Reasonable Suspicion in DUI Cases
Police can pull you over when you are driving in Arizona if they have a reasonable suspicion that you have violated a traffic law or were involved in a crime. Even a minor infraction can give rise to a reasonable suspicion. However, a reasonable suspicion must be more than a hunch. If there was no reasonable suspicion in your DUI case, that may be strong grounds for us to get evidence suppressed. James E. Novak is an experienced Phoenix DUI lawyer who previously worked as a prosecutor. He understands how prosecutors think about reasonable suspicion in DUI cases and can use his insights to your benefit.Reasonable Suspicion in DUI Cases
Under the Fourth Amendment, people are protected against unreasonable searches and seizures. If there is a violation of the Fourth Amendment, the exclusionary rule kicks in and requires that the evidence obtained as a result of the violation be suppressed. The police are allowed to stop and briefly detain you for investigative purposes if they have a reasonable suspicion that can be supported by facts that they can articulate that criminal activity is afoot. This standard is lower than the standard of probable cause; you can be detained even if an officer does not have probable cause to believe that you perpetrated a crime.
To determine whether there was a reasonable suspicion, the court will review the totality of the circumstances, or the whole picture of what happened at the time of the events giving rise to the DUI charge. The officer is supposed to obtain from the whole picture an objective and particularized reason for suspecting you of criminal activity. In other words, the police officer who pulls you over must be able to state objective and specific facts that made him or her suspicious that you had broken a law. For example, if the police have a reasonable suspicion that you committed a burglary, they can pull you over. They need not suspect a DUI specifically.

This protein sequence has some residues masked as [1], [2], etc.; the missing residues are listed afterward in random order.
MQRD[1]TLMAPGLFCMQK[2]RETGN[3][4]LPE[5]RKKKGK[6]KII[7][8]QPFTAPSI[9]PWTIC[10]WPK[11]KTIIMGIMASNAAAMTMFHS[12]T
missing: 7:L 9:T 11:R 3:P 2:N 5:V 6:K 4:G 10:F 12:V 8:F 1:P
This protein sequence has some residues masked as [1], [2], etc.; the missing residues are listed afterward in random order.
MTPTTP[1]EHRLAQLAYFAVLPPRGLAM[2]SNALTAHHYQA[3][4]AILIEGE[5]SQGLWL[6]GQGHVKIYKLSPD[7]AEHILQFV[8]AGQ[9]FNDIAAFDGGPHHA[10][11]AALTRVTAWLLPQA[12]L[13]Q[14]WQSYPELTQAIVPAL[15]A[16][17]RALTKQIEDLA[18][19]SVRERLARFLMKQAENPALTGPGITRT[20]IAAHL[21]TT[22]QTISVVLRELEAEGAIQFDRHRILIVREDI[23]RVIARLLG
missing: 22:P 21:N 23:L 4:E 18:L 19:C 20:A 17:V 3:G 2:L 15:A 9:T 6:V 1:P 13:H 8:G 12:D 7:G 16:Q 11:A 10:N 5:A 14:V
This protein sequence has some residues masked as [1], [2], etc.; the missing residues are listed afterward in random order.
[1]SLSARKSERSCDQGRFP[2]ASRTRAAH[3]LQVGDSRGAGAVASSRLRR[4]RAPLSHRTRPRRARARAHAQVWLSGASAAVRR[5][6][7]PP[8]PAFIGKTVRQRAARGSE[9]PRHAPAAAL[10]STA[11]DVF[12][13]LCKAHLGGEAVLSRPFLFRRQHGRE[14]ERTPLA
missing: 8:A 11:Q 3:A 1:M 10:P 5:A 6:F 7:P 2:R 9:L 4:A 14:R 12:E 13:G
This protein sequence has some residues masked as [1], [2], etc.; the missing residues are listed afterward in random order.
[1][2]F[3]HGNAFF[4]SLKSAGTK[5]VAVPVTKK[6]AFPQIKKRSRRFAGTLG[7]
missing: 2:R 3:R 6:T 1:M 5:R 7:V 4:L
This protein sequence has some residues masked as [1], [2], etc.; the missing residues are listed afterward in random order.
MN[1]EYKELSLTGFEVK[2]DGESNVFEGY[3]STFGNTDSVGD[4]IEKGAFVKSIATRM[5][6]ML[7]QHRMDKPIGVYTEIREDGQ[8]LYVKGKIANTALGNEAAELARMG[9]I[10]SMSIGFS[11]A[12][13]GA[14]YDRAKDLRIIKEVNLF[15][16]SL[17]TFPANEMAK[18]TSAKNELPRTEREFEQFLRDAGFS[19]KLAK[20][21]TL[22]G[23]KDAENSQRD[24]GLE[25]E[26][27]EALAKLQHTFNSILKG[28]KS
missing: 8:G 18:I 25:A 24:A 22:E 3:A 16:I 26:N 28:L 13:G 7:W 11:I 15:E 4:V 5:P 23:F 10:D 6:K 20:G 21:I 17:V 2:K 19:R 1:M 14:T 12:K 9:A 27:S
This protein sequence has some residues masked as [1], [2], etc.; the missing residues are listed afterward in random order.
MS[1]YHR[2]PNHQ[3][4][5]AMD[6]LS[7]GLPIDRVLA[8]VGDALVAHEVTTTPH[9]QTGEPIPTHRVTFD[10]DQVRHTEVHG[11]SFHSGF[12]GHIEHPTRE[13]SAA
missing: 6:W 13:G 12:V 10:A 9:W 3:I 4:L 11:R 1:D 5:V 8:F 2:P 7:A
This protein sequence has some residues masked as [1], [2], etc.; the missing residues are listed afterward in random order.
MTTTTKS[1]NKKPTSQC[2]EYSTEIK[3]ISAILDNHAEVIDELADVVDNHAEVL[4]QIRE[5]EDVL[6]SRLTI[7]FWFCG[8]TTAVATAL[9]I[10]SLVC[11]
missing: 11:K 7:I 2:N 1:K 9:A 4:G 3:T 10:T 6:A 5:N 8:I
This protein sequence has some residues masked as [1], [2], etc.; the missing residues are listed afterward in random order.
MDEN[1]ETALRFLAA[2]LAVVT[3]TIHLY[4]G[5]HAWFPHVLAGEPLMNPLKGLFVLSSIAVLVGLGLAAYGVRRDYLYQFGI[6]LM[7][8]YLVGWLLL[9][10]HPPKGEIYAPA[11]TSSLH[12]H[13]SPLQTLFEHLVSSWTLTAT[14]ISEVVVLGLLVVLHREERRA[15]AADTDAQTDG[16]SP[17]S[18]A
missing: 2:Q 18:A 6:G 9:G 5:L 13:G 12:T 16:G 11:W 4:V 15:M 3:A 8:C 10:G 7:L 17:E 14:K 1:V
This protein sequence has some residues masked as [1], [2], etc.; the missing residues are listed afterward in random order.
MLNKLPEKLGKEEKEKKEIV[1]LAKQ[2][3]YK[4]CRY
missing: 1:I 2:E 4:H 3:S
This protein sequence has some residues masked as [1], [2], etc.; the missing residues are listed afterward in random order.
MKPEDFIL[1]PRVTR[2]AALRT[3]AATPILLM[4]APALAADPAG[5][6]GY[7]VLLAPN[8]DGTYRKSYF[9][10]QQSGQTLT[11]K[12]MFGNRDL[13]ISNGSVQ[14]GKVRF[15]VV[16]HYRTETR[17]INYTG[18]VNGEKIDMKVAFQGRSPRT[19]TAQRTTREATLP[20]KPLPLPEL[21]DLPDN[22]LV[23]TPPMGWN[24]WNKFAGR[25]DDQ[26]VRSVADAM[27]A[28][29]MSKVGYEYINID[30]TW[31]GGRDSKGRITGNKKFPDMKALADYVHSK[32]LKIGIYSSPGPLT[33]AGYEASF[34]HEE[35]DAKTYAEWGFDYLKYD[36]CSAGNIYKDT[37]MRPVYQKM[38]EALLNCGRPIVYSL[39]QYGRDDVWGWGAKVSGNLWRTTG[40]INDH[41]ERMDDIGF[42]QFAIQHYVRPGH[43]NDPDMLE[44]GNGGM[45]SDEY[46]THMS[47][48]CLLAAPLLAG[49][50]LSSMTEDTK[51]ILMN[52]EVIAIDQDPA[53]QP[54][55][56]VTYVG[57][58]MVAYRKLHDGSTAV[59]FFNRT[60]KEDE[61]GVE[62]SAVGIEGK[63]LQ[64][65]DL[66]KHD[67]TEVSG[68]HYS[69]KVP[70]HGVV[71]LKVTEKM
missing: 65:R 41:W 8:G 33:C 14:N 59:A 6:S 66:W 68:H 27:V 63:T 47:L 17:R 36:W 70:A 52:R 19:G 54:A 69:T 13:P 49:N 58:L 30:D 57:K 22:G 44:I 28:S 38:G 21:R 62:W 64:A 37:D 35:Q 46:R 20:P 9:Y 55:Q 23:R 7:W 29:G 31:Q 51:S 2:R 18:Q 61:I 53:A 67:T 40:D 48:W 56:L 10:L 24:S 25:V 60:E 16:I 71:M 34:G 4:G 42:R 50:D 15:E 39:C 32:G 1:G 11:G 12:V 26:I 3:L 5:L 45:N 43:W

Often, reasonable suspicion in DUI cases is based on a traffic violation perpetrated because of intoxication. For example, if you were recklessly weaving through traffic on the highway, the police officer might see you driving unsafely and pull you over. Once an officer pulls you over, he might notice your smell and watery eyes and require you to blow into a breath test device. You might need to perform field sobriety tests. If you fail, you might be arrested for DUI. The reckless weaving would likely be considered an appropriate basis and would support the rest of the detention.
However, sometimes police officers pull drivers over simply on a hunch. When a police officer does not seem to have the reasonable suspicion needed to stop you, the legality of the stop can be challenged through a motion to suppress.Motions to Suppress
When we take on a DUI client, we review the facts to decide whether it is appropriate to challenge the stop. A reasonable suspicion in a DUI case may be based on speeding, a failure to stop at a stop sign or stop light, erratic or reckless driving, a tail light that is not working, drifting over the center line, or driving in multiple lanes. If these reasons or similar reasons were not present, your attorney can look at whether your Fourth Amendment right to be free from unreasonable searches and seizures was violated and bring a motion to suppress if so. Traffic stops also become unlawful seizures if they are prolonged beyond the time reasonably necessary to complete the goal of issuing a ticket for a violation. If you know that you were not in violation of the law that the officer has stated as the basis for pulling you over, you should bring this to our attention so that we can look more closely.Consult a Skillful DUI Defense Lawyer in the Phoenix Area
It may be appropriate to challenge whether there was a reasonable suspicion in your Arizona DUI case. If you have been arrested for DUI, you should call skillful criminal defense attorney James E. Novak. Mr. Novak represents people charged with crimes throughout the Phoenix area, including in Tempe, Mesa, Chandler, Gilbert, Scottsdale, and other cities in Maricopa County. Call him at (480) 413-1499 or complete our online form.